February 14, 2016

I finished reading one of the most mind-opening, emotionally moving books that I have ever read:  “When Breath Becomes Air” by Paul Kalanithi.  Kalanithi graduated from Stanford University with a B.A. and M.A. in English Literature.  He went on to earn a Master’s Degree in History and Philosophy of Science and Medicine from the University of Cambridge and graduated cum laude from the Yale School of Medicine.

He returned to Stanford to complete his residency training in neurological surgery.  At the age of 36, on the verge of completing a decade’s worth of training as a neurosurgeon, he was diagnosed with Stage IV lung cancer.

This magnificent book tells the story of his practice as a doctor treating the dying which flowed to the story of him as a patient struggling to live.  He died in March 2015 while working on this book.  His wife completed it.

I have never read a book which brings to life in anything so graphic way the incredible intricacy of operating on the human brain and the miracle that the brain represents.

There are too many phrases and thoughts in this book to try to summarize it in any way that could be satisfactory.  Yet, there were many thoughts that I resonated to so closely based on my own experiences that I cannot fail to record them for future reference.

“Part of the cruelty of cancer, though, is not only that it limits your time; it also limits your energy, vastly reducing the amount you can squeeze into a day.  It is a tired hare who now races, and even if I had the energy, I’d prefer a more tortoise-like approach.  I plot.  I ponder.  Some days, I simply persist.  Languor settles in.  There is a feeling of openness.  Now the time of day means nothing, the day of the week scarcely more.”

“Doctor and patient, in a relationship that sometimes carries a magisterial air and other times, like now, was no more and no less, than two people huddled together, as one faces the abyss.  Doctors, it turns out, need hope, too.”

Kalanithi’s memoir leaves us staring starkly into the inevitability of death but equally indeed more so that life is precious and miraculous and needs to be lived in the moment.

Kalanithi’s perspectives on faith and religion mirror my own in many ways.  Like many of us, it is clear he had moments, many of them, of deep disbelief.  Moments when, like most scientific types, “(I) came to believe in the possibility of a material conception of reality, an ultimately scientific world view that would grant a complete metaphysics, minus out-moded concepts like souls, God, and bearded white men in robes.”  He acknowledged spending a lot of his 20s working to build a frame for such an endeavor but, as he eloquently writes, “the problem eventually became evident:  to make science the arbiter of metaphysics is to banish not only God from the world but also love, hate, meaning—to consider a world that is self-evidently not the world we live in.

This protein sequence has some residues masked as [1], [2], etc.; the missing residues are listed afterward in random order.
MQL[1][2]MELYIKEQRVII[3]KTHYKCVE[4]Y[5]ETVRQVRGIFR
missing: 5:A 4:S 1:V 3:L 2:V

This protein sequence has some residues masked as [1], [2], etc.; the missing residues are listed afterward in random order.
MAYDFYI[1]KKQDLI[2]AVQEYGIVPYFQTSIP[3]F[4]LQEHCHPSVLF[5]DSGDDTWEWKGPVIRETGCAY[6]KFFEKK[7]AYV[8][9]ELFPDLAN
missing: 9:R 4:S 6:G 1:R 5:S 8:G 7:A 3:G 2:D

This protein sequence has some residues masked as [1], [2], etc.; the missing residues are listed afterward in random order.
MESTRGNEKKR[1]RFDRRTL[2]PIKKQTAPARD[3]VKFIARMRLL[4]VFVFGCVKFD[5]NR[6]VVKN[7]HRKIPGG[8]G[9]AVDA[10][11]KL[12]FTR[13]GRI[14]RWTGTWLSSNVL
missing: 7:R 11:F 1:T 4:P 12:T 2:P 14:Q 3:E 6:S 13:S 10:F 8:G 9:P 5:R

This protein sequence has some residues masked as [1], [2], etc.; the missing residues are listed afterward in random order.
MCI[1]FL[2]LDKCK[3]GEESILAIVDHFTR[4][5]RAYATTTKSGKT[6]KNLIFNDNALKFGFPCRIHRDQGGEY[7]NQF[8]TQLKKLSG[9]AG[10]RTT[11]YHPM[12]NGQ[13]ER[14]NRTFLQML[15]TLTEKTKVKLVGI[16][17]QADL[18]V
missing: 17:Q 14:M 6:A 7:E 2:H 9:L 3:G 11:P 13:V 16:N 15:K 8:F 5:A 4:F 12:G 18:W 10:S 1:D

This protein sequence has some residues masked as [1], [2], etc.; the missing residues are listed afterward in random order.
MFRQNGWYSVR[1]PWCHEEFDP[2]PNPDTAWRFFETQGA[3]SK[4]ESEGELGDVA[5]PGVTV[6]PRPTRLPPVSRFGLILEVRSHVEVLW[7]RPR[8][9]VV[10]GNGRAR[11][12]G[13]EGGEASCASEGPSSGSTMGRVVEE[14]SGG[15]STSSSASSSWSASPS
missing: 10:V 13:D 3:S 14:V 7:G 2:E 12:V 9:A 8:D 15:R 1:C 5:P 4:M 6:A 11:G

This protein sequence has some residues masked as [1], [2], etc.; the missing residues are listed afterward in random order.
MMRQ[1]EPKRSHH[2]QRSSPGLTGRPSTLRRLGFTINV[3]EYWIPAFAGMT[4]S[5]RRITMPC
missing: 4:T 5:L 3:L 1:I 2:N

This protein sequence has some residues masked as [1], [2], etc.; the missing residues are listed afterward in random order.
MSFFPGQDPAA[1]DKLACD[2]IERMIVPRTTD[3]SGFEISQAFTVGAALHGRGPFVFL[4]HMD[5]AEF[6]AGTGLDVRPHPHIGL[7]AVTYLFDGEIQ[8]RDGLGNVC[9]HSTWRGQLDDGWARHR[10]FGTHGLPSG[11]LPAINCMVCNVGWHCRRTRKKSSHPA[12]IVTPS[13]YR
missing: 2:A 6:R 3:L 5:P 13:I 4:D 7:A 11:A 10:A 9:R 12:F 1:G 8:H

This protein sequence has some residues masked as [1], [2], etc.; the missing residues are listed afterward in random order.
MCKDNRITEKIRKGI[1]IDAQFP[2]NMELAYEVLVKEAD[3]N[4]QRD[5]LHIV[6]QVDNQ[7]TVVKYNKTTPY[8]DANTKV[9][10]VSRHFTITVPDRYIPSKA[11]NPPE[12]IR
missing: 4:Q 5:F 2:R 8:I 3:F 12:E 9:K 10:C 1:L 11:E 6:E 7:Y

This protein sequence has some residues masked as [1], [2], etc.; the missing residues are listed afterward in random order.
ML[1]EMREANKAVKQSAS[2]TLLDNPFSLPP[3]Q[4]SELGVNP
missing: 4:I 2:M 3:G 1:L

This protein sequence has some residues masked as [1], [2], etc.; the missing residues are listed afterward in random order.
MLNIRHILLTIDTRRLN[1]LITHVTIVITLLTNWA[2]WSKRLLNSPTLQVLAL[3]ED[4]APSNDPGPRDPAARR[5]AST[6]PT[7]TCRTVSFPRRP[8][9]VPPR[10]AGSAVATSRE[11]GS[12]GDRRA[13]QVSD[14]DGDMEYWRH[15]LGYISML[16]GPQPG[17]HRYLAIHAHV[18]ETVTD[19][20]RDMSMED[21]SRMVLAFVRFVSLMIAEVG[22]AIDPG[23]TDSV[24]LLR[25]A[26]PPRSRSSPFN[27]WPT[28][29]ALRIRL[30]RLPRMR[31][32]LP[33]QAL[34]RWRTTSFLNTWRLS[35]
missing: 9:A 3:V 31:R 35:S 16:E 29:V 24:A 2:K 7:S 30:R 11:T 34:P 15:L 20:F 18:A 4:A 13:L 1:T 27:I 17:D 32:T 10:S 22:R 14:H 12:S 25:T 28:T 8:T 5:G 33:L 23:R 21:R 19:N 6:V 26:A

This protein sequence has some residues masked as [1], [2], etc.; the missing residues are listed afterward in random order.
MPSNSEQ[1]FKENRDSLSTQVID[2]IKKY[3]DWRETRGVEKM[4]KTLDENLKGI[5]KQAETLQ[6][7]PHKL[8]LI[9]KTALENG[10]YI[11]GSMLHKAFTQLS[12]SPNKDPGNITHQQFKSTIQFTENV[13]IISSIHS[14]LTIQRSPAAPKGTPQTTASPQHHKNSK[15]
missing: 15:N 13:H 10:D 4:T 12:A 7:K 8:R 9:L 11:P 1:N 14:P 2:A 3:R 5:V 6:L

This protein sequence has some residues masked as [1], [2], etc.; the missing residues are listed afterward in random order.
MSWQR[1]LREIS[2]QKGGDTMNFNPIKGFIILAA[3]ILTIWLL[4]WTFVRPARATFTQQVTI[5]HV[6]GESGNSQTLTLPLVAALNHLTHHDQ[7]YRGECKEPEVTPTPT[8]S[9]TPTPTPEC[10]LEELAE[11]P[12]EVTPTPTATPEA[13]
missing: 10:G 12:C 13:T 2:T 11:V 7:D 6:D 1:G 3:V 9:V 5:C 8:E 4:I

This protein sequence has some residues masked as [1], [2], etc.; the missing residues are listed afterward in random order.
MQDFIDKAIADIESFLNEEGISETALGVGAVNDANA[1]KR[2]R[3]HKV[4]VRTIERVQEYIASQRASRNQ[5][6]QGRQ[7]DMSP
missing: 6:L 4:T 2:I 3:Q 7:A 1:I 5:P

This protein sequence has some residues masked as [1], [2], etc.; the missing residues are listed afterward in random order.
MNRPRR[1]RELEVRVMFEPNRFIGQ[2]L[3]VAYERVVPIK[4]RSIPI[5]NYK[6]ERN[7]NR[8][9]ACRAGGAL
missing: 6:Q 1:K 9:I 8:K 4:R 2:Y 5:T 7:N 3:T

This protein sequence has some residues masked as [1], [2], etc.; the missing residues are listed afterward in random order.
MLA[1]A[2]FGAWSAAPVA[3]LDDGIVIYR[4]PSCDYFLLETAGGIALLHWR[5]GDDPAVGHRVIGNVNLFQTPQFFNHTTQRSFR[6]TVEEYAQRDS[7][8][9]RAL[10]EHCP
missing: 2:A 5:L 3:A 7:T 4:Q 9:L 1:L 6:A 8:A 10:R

Scientific methodology in the end is the product of human hands and thus cannot reach some permanent truth.”  This makes “scientific knowledge inapplicable to the existential, visceral nature of human life, which is unique and subjunctive and unpredictable.”  It is unable “to grasp the most central aspects of human life:  hope, fear, love, hate, beauty, envy, honor, weakness, striving, suffering, virtue.”

Like myself, Kalanithi returned to the “central values of Christianity—sacrifice, redemption, forgiveness—because I found them so compelling.”  The main message of Jesus, Kalanithi believed, as do I, is that “mercy trumps justice every time.”

Finally, I have resonated to Kalanithi’s rumination that “maybe the basic message of original sin is less an internal ‘feel guilty all the time'; maybe it is more along these lines:  ‘we all have a notion of what it means to be good and we can’t live up to it all the time.’”

So what is the aspiring metaphysician to do?, Kalanithi wonders, “give up?  Almost,” he replies.  But he goes on (we must) “struggle toward the Truth, but recognize that the task is impossible—or that if a correct answer is possible, verification certainly is impossible.  In the end, it cannot be doubted that each of us can see only part of the picture.  The doctor sees one, the patient another, the engineer a third, etc., etc.  Human knowledge is never contained in one person.  It grows from the relationships we create between each other and the world, and still is never complete.  And Truth comes somewhere above all of them where, as at the end of that Sunday’s reading, ‘the sober and reaper can rejoice together.’  For here the saying is verified that ‘one sows and another reaps.  I sent you to reap what you have not worked for; others have done the work and you are sharing the fruits of that work.’”

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